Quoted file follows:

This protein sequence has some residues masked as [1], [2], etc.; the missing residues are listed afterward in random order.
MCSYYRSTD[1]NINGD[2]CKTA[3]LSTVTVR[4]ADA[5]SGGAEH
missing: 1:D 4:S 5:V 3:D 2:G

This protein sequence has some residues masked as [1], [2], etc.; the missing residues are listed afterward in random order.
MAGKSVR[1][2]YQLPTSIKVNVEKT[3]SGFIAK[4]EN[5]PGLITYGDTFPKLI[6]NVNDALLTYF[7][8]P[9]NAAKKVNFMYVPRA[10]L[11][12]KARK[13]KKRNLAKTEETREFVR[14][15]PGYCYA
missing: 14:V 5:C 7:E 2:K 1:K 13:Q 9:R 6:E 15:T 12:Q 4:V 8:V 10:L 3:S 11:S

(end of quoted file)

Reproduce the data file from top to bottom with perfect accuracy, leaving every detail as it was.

This protein sequence has some residues masked as [1], [2], etc.; the missing residues are listed afterward in random order.
MCSYYRSTD[1]NINGD[2]CKTA[3]LSTVTVR[4]ADA[5]SGGAEH
missing: 1:D 4:S 5:V 3:D 2:G

This protein sequence has some residues masked as [1], [2], etc.; the missing residues are listed afterward in random order.
MAGKSVR[1][2]YQLPTSIKVNVEKT[3]SGFIAK[4]EN[5]PGLITYGDTFPKLI[6]NVNDALLTYF[7][8]P[9]NAAKKVNFMYVPRA[10]L[11][12]KARK[13]KKRNLAKTEETREFVR[14][15]PGYCYA
missing: 14:V 5:C 7:E 2:K 1:K 13:Q 9:R 6:E 15:T 12:Q 4:V 8:V 10:L 3:S 11:S